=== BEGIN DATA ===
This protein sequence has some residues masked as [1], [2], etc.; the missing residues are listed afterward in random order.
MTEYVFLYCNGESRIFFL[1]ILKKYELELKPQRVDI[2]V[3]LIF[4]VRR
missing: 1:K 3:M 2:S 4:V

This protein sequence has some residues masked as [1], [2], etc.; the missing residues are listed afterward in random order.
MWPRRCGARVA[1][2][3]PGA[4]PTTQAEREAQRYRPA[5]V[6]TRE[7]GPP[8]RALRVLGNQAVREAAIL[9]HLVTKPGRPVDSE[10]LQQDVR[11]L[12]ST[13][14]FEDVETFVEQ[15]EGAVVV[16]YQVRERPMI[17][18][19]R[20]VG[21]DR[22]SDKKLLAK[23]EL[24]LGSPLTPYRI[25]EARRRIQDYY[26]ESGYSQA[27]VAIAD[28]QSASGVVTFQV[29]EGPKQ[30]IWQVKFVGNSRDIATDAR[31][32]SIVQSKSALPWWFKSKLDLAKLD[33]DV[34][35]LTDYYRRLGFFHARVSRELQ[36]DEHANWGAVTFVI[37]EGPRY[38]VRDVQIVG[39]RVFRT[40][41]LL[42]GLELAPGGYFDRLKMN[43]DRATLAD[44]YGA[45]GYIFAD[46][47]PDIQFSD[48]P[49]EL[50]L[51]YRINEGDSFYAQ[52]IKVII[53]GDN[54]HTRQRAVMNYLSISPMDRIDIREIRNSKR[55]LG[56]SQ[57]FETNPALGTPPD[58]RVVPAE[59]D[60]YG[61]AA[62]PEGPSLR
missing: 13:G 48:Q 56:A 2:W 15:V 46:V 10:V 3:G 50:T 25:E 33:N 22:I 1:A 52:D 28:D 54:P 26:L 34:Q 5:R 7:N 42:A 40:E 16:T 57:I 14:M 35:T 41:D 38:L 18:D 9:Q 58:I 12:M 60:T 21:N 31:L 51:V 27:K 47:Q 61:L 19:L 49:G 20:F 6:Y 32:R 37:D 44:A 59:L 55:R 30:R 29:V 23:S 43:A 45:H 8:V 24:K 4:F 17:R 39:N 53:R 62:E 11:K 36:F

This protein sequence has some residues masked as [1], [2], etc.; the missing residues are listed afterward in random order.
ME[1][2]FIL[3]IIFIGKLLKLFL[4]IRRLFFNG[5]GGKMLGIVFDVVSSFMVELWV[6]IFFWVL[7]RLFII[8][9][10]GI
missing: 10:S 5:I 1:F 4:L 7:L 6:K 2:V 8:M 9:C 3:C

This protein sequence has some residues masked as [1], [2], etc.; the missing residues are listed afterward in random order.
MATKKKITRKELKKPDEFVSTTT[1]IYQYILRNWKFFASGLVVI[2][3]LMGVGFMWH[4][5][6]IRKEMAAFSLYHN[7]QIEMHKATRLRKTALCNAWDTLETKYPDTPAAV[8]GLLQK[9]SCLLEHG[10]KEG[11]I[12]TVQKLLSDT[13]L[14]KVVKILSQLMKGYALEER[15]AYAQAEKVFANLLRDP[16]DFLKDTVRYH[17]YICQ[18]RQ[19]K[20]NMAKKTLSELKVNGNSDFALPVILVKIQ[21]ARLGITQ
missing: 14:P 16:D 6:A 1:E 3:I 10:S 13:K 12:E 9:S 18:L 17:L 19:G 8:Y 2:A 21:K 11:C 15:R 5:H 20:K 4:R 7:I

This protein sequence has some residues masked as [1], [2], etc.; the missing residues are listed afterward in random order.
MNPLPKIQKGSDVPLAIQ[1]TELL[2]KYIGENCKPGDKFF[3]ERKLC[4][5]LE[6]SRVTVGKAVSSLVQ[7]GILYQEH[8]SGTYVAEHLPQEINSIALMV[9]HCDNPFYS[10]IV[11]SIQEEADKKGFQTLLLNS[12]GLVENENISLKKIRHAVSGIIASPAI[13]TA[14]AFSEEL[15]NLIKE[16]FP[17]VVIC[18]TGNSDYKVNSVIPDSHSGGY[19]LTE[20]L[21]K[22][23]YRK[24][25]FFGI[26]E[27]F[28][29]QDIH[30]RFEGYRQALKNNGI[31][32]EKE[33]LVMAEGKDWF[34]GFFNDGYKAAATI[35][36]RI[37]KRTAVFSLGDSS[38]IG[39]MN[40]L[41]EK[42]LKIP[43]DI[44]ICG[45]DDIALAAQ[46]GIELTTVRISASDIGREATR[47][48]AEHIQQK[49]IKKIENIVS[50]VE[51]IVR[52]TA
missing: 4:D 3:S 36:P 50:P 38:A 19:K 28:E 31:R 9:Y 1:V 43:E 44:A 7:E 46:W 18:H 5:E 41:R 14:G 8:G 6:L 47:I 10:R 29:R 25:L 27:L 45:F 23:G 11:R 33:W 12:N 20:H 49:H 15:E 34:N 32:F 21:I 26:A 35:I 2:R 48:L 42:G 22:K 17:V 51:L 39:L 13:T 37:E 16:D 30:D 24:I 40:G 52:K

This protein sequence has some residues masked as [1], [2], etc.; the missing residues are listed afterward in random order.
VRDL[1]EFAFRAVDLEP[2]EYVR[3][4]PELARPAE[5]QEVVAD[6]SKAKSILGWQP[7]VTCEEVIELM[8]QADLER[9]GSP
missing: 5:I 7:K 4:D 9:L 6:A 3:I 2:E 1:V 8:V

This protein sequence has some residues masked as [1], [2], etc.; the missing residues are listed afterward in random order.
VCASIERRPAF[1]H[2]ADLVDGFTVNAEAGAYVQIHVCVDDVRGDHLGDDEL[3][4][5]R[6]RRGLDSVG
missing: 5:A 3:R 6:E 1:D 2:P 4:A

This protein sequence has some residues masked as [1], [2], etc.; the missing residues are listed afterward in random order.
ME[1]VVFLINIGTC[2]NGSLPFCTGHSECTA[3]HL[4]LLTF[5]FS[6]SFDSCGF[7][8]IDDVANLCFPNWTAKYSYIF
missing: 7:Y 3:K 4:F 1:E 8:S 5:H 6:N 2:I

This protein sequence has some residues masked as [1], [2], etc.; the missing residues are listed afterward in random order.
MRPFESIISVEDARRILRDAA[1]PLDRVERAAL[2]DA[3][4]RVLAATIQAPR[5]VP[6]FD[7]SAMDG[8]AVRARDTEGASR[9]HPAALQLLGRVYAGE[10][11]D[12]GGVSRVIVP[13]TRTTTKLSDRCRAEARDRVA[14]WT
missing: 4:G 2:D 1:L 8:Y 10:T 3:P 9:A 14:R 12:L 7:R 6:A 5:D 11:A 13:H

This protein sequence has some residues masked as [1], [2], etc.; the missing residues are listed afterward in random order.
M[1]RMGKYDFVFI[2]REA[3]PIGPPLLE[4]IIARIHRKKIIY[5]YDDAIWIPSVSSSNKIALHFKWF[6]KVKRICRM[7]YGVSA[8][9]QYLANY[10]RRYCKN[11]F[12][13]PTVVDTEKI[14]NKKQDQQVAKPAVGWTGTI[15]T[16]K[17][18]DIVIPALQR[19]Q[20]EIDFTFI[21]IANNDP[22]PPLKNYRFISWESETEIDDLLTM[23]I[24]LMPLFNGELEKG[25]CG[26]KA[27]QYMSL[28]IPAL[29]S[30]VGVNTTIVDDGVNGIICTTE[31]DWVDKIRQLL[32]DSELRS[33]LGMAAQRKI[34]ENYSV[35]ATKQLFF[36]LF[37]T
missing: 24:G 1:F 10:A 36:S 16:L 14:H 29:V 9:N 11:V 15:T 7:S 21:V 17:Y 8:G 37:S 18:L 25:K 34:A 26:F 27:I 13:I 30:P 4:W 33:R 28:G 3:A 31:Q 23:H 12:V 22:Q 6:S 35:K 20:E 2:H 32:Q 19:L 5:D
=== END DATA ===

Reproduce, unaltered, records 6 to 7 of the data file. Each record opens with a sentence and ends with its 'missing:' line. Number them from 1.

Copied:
This protein sequence has some residues masked as [1], [2], etc.; the missing residues are listed afterward in random order.
VRDL[1]EFAFRAVDLEP[2]EYVR[3][4]PELARPAE[5]QEVVAD[6]SKAKSILGWQP[7]VTCEEVIELM[8]QADLER[9]GSP
missing: 5:I 7:K 4:D 9:L 6:A 3:I 2:E 1:V 8:V

This protein sequence has some residues masked as [1], [2], etc.; the missing residues are listed afterward in random order.
VCASIERRPAF[1]H[2]ADLVDGFTVNAEAGAYVQIHVCVDDVRGDHLGDDEL[3][4][5]R[6]RRGLDSVG
missing: 5:A 3:R 6:E 1:D 2:P 4:A